Brinda Karat stands tall in front of bulldozers at Jahangirpuri’s Tiananmen square moment

A lesson in leadership from the 74-year-old CPI (M) Politburo member whose heroic act helped diffuse a volatile situation from escalating 

Brinda Karat

What should a leader of a major political party do, when a communally sensitive situation is brewing in a densely populated area of the city they live in? Visit the spot and try to calm the situation? Or perhaps communicate the legal status and court ruling that is crucial to be obeyed so peace prevails? Or should they instead, attack Opposition parties? Or ensure their recorded message about “Yoga is good for health… I do yoga so should you,” be spread using telemarketing phone call bots? The answer was there for all citizens to see, from video clips beaming out of Jahangirpuri.

Brinda Karat (74) who in 2005, became the first woman member of the Communist Party of India (CPI) Politburo, gave a crash course in leadership to all politicians who may want to learn. The veteran leader Brinda Karat led from the front, and was on ground zero and was seen blocking a bulldozer at Delhi’s Jahangirpur. She showed the officials the copy of a Supreme Court order this afternoon, standing strong against state machinery and literal heavy demolition machinery. Her mere presence, in front of the bulldozer, showed how human rights, the rule of law, and orders of the Supreme Court were above any attempts at politicising a sensitive situation. According to a news report, this was a “tense two-hour standoff during which the civic body refused to stop its “anti-encroachment drive” despite the court’s order.

On April 20, 2022, the Supreme Court ordered status-quo on the demolition drive started by the North Delhi Municipal Corporation against alleged encroachers in the Jahangirpuri area, where communal violence had broken out last week. Senior Advocate Dushyant Dave mentioned the plea against demolition drives for urgent listing today before the bench led by Chief Justice of India, N.V. Ramana. The demolition itself was “supposed to start at 2 PM but they started the demolition today morning at 9 AM knowing that we will mention,” he said. The CJI ordered, “Maintain status-quo, list before appropriate bench tomorrow.”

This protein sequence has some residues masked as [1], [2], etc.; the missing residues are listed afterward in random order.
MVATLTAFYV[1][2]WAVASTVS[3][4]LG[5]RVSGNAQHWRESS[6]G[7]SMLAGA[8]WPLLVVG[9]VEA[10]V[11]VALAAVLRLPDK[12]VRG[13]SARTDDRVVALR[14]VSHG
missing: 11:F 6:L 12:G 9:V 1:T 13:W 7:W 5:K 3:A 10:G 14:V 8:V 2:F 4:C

However, despite the Supreme Court orders, which had been reported live by legal news portals and others, the bulldozers were put in action on orders of the North Delhi Municipal Corporation and the anti-encroachment drive reportedly continued in Jahangirpuri. The North Delhi Mayor, Raja Iqbal Singh was quoted by a news agency, saying the anti-encroachment drive will be stopped when “we have received the Supreme Court order.” 



It was CPI (M) Politburo Member Brinda Karat and CPIML Delhi Secretary Ravi Rai, who reportedly carried the copies of the court orders as they stood infront of the bulldozers, which were present at the spot to reportedly demolish more structures, many owned by Muslim residents of Jahangirpuri. Karat also spoke to special CP Law and Order, Deependra Pathak asking why despite SC stay Order demolition hadn’t stopped. 



According to a report in NDTV, the North Delhi Municipal Corporation sent nine bulldozers to remove what it has claimed are “illegal encroachments in Jahangirpuri”. There were hundreds of officers in riot gear surrounding some shops, and a mosque where the clashes broke out on Saturday. “We are here to provide protection, and to maintain law and order,” Dependra Pathak told the media. The mosque gate was soon demolished.



The petitioner who rushed to the Supreme Court to stop the demolition flagged what they called a disturbing pattern seen in states like Uttar Pradesh, Gujarat and Madhya Pradesh – communal clashes followed by demolition drives targeting one community. 

The Bharatiya Janata Party (BJP) led civic body will soon face elections as its term draws to a close. It is yet to be seen how its action of carrying out these sudden demolitions even after a three-judge bench led by the Chief Justice of India NV Ramana ordered status quo until the next hearing on April 21.




Karat had written to the Delhi Police, alerting him to “the role of the police in the wholly avoidable incidents of violence of a communal nature that occurred in Jehangirpuri on April 16.” She asked if  Bajrang Dal groups reportedly armed with “naked swords, lathis and also shockingly firearms” had police permission. Karat was also the first politician to point out that “processionists who carried arms had clearly violated the Arms Act which has stringent provisions of imprisonment for such violations.” 

She had put on record that “there have never been incidents of a communal nature in this area earlier. Two communities have lived together in harmony. This is further evidence that the events were manufactured by outsiders in the procession in the name of shobha yatra.” In her letter, Karat asked that the CP “take action against the police personnel (1) who allowed the procession to carry weapons (2) who were responsible for lack of adequate arrangements (3) who permitted the procession to stop in front of the mosque (4) who are conducting a one sided biassed investigation.”



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